Barbara Jean Madsen || Profile
The gifted artist Barbara Jean Madsen passed quietly from this world at the age of 90, on October 24, 2020, with her husband, the sculptor Roy Paul Madsen, at her side.
Barbara was born July 8, 1930 in Carlinville, Illinois to Roy B. Tozier and Alice Mae Morse Tozier, and grew up with a lively and beloved older sister named Joan (the late Joan Tozier Brown).
Barbara was the imaginative child of an academic family and, during her youth, moved among her father's teaching assignments, which included stops in Cheyenne, Wyoming and Winnipeg, Canada.
Barbara J. Madsen, "Smaug Descends," from Tolkein's The Hobbit
She spent many of her teen years in Elmhurst, Illinois, eventually attending York High School, where her father, "Doc Tozier," served as the principal. At York, Barbie became well known and liked for her vivacious social side and her artistic talents. She studied classical violin for many years, and became very involved in student theater, assuming the starring role in York's stage production of "The Barretts of Wimpole Street." After the show's resounding success, Barbara seriously considered a professional acting career. She also brought her remarkable physical dynamism to the school's jazz dance company.
Heading off after York to the University of Illinois in Champagne-Urbana, Barbara majored in fine art, became a top all-around student, and fell in love with Roy, her steadfast life partner of nearly 70 years.
Barbara Jean Madsen, "The Spirit Cloud"
The young pair married and moved to Los Angeles so that Roy could begin graduate school in Film at the University of Southern California. They started married life at a modest stucco bungalow on South Street, in the Glendale neighbourhood, later moving east to Syracuse, New York, for Roy's first professorial teaching assignment.
Roy and Barbara raised three children, Sally Dawn Madsen, Mark Hunter Madsen, and Kristie Sue Madsen. Their upbringing was guided closely by Barbara's attentive care, unfailing good instincts as a parent, love of adventure and the outdoors, and buoyant positivity toward life in general.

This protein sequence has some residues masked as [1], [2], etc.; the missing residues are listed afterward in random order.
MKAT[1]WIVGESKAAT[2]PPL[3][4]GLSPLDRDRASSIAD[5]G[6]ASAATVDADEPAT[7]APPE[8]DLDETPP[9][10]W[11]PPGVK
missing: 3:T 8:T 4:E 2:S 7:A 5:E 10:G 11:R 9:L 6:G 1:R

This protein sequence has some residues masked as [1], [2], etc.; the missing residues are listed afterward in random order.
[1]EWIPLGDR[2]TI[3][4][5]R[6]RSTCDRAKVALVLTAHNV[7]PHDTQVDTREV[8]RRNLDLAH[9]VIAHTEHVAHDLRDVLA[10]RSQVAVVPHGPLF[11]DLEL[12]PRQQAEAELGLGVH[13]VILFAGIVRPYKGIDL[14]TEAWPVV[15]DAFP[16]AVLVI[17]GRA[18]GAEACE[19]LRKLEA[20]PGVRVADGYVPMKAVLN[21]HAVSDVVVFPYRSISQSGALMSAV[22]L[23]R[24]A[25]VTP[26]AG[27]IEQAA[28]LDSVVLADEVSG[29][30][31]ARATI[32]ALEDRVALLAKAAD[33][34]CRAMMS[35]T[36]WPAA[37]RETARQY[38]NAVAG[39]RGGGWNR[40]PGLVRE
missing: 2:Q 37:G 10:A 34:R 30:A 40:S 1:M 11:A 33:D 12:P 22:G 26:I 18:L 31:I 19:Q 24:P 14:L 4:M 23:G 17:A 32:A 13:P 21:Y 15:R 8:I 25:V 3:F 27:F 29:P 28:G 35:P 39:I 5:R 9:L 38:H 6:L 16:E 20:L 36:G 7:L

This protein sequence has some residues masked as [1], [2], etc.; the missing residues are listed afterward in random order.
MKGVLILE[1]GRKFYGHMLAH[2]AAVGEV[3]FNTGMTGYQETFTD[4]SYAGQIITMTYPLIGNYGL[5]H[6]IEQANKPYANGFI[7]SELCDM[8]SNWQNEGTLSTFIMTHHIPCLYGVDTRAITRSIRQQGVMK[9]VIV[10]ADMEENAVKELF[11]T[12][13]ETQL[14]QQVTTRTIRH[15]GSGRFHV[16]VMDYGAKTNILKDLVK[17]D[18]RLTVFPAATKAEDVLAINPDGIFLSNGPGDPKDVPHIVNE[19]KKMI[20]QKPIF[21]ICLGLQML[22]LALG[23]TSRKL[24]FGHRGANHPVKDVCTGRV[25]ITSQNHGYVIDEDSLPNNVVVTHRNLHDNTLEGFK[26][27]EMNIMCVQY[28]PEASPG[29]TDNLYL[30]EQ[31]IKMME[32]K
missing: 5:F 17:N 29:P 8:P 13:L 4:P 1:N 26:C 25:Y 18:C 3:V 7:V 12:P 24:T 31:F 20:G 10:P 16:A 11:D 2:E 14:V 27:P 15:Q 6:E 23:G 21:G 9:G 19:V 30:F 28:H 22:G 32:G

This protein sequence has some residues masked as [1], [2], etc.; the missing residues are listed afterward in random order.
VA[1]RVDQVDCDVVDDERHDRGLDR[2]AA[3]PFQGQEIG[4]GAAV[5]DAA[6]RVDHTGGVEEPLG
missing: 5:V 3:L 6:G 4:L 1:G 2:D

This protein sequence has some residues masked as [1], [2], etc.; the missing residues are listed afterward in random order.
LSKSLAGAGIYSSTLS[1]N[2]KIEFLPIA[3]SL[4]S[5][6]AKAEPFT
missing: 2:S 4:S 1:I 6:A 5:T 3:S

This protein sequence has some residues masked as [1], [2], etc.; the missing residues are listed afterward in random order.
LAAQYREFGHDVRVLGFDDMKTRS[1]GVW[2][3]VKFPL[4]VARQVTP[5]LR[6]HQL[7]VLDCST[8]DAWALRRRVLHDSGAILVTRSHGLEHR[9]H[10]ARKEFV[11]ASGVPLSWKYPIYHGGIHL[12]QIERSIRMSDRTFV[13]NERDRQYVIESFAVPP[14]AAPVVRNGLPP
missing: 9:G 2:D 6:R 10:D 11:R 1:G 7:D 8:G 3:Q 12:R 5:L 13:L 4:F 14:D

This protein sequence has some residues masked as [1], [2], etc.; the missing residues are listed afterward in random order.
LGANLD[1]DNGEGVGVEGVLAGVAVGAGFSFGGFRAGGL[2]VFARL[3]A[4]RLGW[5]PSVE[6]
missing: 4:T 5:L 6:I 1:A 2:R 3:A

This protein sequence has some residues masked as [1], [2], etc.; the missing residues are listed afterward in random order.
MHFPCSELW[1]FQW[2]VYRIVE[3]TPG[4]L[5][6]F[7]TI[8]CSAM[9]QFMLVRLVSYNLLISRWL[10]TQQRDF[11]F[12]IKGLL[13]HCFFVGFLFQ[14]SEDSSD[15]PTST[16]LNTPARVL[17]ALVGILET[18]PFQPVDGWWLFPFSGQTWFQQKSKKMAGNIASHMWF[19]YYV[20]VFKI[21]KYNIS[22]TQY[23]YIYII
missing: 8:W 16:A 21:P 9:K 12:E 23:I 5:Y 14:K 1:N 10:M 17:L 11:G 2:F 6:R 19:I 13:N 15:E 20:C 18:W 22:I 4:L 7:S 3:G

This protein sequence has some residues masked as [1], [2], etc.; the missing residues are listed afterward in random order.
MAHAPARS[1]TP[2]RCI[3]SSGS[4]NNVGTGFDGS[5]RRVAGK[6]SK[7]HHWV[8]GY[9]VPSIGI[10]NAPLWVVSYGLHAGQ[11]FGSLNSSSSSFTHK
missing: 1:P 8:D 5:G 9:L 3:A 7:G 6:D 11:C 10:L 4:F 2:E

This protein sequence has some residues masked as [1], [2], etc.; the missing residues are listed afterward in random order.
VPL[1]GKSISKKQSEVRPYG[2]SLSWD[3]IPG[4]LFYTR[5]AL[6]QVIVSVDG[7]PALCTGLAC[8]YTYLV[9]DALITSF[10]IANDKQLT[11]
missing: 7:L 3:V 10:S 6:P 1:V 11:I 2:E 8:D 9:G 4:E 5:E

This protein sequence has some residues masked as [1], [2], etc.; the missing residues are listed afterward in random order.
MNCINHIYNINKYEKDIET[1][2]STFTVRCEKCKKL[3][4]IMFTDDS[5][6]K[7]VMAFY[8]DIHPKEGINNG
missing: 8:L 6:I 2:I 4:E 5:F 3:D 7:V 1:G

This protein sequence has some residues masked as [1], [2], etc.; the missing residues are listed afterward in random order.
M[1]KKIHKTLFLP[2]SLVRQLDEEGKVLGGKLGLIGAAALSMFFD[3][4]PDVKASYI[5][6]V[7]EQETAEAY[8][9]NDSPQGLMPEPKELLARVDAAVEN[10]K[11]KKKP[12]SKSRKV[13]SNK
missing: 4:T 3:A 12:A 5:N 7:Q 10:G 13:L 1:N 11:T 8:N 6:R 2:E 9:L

After the children were off to college, Barbara returned to focus on her career as a fine painter. Her subjects often sensitively displayed a profound empathy for others, especially for American Blacks, careworn shopkeepers, friendless kids, down-and-out homeless persons, and struggling outsiders of all kinds.
Barbara J. Madsen, "Tijuana Side Street"
Following the glorious and challenging year that Barbara spent accompanying Roy on his distinguished speaking tour to American consulates around the globe, Barbara returned to America, intent upon becoming a book illustrator, a passion she had had ever since she was a young girl. Barbara poured her skill and talent into a charming series to illustrate J.R.R. Tolkein's The Hobbit, and her watercolor drawings became part of the portfolio she brought with her when visiting top publishing houses in New York. She was told again and again that her talent would find work with them, but that first she would have to relocate to the New York City area.
Since Barbara and Roy loved San Diego and considered it their permanent home, she decided against pursuing an illustration career in the East. She chose instead to deepen her painting accomplishments, while she also tried her hand at writing and illustrating children's books and drafting several novels for young adults. Again, in her literary subjects, Barbara's deep feeling for the struggles of others gave her work power and authenticity, as well as pathos.
Meanwhile, Barbara showed her paintings regularly in group shows across Southern California. Barbara's accomplishments as a painter were recognized and respected by the fine artists in her circle, and she received the top painting prize at a major juried exhibition.
Barbara J. Madsen, "The Tinder Box"
As one of her daughters put it aptly, Barbara "was one of the great ladies," radiating a striking inner grace that many who met or knew her recognized and cherished about her immediately. She lived out her creative life as an extremely capable art-maker who saw the importance of lifting others up with sensitivity. She brought a rare quality of open kindness toward all people, and always a touching modesty and straightforwardness about herself. “I was lucky enough to have known her as my mother," the daughter, Kristie, added, "but also to know her as my heroine.”
Throughout her life, Barbara displayed a deep responsiveness to music of all kinds. She had a lovely singing voice, and spent many happy hours, especially over her final decade, singing favorite songs along with friends and caregivers: her fundamental nature was a joyful one.
A serious of small strokes over the years had made it increasingly difficult for Barbara to express herself verbally, something that she managed around with grace and resilient good humor. During her last weeks, however, once she had simply stopped eating and set her courageous sail toward our unknown horizon, Barbara made a point of telling everyone she encountered - her caregivers, friends, family, and surprised physicians - the same thing, with a clear voice and a direct smile: “You are beautiful, and I love you.”
And so we were, to her. And so she was, to us.
Barbara J. Madsen, "Cuyamaca Daybreak"